Thinking about Current Manufacturing Trends
The recent MFG Meeting covered topics that capture the “ponderables” for forward-thinking manufacturing companies.
Overall, the conference speakers at last month’s Manufacturing for Growth (MFG) Meeting in Miami, Florida, presented a coherent theme about the future of manufacturing: There is no short-term or long-term thinking anymore. Thinking must concentrate on current trends and how to keep up with them.
Here is my take on the presentations and the major points from the topics covered at the event.
The pace of change is accelerating. It is striking that in many respects, the futuristic lifestyle of the Jetsons is already here, and it arrived sooner than expected. Likewise, the digitalization of manufacturing is occurring rapidly. The fast will beat the slow (being big is no advantage over being small). Knowledge is valid only momentarily, so refresh your thinking often.
Manufacturers must become software companies. They will use computer technology (perhaps homegrown) to automate the quoting, design optimization, engineering and CNC programming functions to create a more compelling customer experience. One result will be a blending of additive and subtractive processes. The bottom line will still be the same: great parts (with all the pertinent data attached), delivered on time at a competitive price.
Smarts will make machines more productive. Machine tools will become faster, more powerful, more flexible and more capable (with expanded multitasking). However, the big gains in productivity will come from "in-process optimization" of cutter performance, positioning responsiveness and part probing. Machine tools will shine as digital-product data processors.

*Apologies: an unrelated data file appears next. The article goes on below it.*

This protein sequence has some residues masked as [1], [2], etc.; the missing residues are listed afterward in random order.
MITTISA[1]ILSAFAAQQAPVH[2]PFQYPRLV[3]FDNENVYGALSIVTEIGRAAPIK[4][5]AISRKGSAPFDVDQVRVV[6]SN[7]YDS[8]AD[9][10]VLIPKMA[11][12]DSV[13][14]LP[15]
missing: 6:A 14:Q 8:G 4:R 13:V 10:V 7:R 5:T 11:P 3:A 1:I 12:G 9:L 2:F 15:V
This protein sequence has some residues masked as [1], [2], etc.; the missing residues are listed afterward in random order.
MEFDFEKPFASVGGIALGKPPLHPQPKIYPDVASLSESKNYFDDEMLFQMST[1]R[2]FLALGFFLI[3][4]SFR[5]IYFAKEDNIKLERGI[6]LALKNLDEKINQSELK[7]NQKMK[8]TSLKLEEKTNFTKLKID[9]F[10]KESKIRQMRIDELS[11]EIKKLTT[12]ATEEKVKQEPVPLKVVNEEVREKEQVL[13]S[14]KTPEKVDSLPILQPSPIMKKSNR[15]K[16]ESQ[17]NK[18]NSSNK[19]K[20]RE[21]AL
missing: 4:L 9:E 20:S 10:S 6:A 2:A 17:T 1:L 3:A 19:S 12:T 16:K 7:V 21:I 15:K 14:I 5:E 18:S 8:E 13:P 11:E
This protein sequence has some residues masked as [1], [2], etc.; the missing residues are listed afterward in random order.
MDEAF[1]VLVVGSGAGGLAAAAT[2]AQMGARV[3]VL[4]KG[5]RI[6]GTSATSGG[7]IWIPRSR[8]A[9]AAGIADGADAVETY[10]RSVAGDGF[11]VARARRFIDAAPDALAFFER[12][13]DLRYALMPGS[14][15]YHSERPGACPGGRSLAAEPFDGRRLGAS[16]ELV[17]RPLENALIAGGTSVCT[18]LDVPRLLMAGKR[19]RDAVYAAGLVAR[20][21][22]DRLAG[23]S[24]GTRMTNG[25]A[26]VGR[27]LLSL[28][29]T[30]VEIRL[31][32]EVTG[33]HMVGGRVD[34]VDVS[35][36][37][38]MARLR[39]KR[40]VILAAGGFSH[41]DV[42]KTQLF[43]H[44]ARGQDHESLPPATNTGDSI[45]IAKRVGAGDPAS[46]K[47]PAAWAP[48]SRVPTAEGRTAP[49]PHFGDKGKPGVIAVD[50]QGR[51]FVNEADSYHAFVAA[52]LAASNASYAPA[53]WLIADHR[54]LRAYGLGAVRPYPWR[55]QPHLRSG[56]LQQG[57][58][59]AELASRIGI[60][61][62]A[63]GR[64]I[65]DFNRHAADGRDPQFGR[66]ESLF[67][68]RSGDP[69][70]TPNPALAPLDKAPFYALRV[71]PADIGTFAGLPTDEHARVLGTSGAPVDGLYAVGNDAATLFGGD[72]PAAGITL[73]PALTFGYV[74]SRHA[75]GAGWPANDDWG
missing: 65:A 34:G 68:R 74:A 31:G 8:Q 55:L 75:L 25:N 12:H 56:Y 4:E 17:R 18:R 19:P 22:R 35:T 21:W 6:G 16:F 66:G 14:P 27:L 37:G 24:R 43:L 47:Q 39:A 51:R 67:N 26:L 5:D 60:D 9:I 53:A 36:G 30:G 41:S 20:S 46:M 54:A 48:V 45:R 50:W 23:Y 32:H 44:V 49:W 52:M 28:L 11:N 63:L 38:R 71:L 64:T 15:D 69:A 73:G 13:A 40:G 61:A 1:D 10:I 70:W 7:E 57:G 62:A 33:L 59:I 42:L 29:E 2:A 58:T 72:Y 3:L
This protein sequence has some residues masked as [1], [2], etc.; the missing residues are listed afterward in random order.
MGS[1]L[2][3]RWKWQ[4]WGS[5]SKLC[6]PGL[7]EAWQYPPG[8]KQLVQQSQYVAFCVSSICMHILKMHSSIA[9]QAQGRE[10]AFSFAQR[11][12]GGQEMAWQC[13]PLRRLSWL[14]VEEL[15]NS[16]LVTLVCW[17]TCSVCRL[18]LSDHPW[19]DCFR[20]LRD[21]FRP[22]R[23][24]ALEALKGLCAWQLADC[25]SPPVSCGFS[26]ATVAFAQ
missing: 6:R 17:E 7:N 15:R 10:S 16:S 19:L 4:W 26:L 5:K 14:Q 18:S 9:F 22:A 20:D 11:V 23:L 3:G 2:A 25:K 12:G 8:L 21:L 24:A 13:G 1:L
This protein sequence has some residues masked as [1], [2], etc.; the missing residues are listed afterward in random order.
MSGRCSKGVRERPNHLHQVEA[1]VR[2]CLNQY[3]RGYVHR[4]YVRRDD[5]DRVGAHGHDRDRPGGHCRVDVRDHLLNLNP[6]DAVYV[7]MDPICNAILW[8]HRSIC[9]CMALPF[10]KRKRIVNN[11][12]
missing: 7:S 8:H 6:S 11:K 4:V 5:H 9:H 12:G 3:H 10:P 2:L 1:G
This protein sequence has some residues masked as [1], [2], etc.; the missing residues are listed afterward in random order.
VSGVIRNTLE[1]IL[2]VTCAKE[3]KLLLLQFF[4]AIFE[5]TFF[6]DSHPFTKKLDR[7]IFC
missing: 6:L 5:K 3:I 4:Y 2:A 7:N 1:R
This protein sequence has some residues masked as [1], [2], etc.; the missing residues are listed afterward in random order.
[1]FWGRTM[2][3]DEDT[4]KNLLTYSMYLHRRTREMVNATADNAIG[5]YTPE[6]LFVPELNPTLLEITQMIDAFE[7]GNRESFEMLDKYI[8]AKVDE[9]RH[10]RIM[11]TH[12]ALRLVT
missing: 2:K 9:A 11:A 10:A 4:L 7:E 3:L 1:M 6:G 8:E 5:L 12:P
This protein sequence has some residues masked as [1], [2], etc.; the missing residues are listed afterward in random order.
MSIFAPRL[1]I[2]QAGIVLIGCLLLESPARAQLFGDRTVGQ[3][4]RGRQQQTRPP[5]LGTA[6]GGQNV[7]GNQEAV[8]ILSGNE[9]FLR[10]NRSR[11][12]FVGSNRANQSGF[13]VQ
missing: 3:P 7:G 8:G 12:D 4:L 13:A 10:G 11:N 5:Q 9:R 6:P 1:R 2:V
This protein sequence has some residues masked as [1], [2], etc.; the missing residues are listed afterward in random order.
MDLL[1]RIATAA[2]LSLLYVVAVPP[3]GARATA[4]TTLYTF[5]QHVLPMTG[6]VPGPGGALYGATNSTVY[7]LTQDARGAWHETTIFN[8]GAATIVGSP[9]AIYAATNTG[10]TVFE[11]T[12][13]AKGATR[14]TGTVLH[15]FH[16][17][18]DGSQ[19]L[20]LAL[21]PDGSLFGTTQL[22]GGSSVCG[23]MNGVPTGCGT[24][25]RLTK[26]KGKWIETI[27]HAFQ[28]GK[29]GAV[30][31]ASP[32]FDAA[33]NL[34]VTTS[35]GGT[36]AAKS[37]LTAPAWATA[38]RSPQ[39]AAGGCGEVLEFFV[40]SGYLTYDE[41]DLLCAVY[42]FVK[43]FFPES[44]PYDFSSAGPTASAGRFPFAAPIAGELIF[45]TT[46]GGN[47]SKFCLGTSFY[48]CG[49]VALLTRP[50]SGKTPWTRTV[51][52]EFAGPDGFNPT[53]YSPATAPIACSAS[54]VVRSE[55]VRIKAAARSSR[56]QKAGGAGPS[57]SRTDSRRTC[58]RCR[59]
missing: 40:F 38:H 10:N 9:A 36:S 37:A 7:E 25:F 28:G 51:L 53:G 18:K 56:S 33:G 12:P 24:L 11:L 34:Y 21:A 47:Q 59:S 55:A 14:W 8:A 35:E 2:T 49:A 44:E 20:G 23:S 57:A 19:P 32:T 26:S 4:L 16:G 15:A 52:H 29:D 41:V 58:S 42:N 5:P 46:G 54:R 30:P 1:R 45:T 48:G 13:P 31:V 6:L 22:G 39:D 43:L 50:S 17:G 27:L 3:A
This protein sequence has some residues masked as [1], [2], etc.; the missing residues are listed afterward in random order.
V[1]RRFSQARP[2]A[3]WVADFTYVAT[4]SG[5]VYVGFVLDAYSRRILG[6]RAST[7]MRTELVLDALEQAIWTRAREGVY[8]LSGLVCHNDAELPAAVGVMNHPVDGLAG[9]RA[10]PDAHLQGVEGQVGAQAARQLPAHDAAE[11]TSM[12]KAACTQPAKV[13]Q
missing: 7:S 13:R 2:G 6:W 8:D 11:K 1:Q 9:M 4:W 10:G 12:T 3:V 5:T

Cybersecurity is still critical. Cyberattacks and successful data breaches are inevitable, so the key is early detection and effective damage control. However, the greatest threat to a company's network and the data it holds comes from insiders being careless or poorly trained.
Recent tax reforms will have mixed results. Big corporations are likely to be the most affected (and they may reap the biggest benefits). Expect some unexpected consequences. In the meantime, small manufacturing companies should pay more attention to the existing R&D tax credit—the cost of all those test cuts and runoffs may be deductible.
Business is strong—for now. One economist made it clear that the current economic picture is rosy, and the next slowdown will be relatively mild. The advice to manufacturers is to plan investments in new technology now and implement them as soon as you can take a breather.
Micro-factories make sense. Direct digital manufacturing calls for networks of local, highly specialized "micro-factories" to replace highly capitalized, centralized assembly lines. Electric vehicles will have far fewer components. The number of moving parts will drop. This makes local, small-scale production feasible and profitable for micro-factories. Machining job shops will have a new role.
An energy crisis might be coming. Sure, we will have plenty of fuel, but workforces that are fully energized, engaged and inspired may be in short supply. Teamwork is essential in the race to digital proficiency. However, going forward, the company team will be more diverse yet must be more cohesive and self-reliant.
The MFG Meeting brings together members of AMT–The Association For Manufacturing Technology and the National Tooling & Machining Association (NTMA). Attendees seemed to be optimistic but on the alert, an appropriate attitude for facing the future.